The U.S. Food and Drug Administration (FDA) says a southwestern Indiana cantaloupe farm is the source of at least some of a salmonella outbreak that has hit 21 states and killed two Kentucky residents.
Speaking Tuesday, FDA spokeswoman Shelly Burgess said that testing conducted on cantaloupes from the Indiana farm shows salmonella strains identical to those identified at Chamberlain Farms in Owensville, Indiana.
Ms. Burgess noted that the FDA will continue to screen potential sources of the salmonella outbreak, saying the FDA is already conducting tests on a number of sites.
“Just because we’ve identified this as one source, things just don’t stop here. We’re still assessing the full scope of this,” she said.
The FDA has already issued a recall of the tainted cantaloupe, warning consumers who purchase the fruit should check the FDA website to determine whether the recall is currently in effect in certain regions. Records available currently indicate that the cantaloupe was initially shipped to Indiana, Kentucky, Missouri, Tennessee, Ohio, Illinois, and Wisconsin although further shipment was likely. The FDA urges consumers in any state who are buying or have recently bought cantaloupe to ask their retailers if the cantaloupe was grown on Chamberlain Farms of Owensville, Indiana.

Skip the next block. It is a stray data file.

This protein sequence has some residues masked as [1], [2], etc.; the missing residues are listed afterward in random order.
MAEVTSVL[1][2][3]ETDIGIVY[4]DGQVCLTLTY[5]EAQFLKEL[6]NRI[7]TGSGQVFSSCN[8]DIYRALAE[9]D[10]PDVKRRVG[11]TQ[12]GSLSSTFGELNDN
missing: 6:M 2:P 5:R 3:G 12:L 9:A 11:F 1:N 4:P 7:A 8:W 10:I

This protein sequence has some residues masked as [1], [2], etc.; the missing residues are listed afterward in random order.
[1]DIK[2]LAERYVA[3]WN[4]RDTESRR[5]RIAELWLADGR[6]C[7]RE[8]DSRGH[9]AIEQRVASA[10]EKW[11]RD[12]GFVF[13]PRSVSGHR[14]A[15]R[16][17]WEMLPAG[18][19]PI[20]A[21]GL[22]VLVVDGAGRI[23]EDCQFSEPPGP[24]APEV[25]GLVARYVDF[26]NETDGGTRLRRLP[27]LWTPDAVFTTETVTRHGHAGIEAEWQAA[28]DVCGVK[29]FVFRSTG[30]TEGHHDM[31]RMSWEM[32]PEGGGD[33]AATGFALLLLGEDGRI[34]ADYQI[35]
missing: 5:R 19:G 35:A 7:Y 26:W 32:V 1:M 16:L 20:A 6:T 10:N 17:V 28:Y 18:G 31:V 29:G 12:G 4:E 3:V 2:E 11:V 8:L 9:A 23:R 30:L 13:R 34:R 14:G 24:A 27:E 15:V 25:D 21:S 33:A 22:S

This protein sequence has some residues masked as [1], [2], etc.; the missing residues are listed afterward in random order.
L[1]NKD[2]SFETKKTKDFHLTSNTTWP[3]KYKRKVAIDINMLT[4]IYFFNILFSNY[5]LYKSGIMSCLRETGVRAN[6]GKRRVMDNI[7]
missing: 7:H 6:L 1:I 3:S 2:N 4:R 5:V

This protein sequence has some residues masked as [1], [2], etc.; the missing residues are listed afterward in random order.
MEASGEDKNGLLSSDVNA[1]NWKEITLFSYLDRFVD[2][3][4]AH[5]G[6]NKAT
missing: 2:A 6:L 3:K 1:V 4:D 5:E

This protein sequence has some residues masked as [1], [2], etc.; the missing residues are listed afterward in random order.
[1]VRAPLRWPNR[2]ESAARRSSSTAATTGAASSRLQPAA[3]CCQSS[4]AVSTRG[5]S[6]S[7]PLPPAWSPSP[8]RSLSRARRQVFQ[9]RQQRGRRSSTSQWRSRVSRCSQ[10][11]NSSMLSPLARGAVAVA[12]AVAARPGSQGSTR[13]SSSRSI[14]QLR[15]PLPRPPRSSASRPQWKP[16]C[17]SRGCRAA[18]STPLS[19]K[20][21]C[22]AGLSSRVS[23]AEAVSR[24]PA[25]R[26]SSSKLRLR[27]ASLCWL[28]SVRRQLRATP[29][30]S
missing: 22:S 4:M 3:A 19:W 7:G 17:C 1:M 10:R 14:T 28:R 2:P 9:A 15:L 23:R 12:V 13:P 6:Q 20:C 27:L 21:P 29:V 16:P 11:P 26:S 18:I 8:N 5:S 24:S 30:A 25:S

Most people infected with Salmonella develop diarrhea, fever, and abdominal cramps 12 to 72 hours after infection. The illness usually lasts 4 to 7 days, and most people recover without treatment. However, in some people, the diarrhea may be so severe that the patient needs to be hospitalized. In these patients, the Salmonella infection may spread from the intestines to the blood stream, and then to other body sites and can cause death unless the person is treated promptly with antibiotics.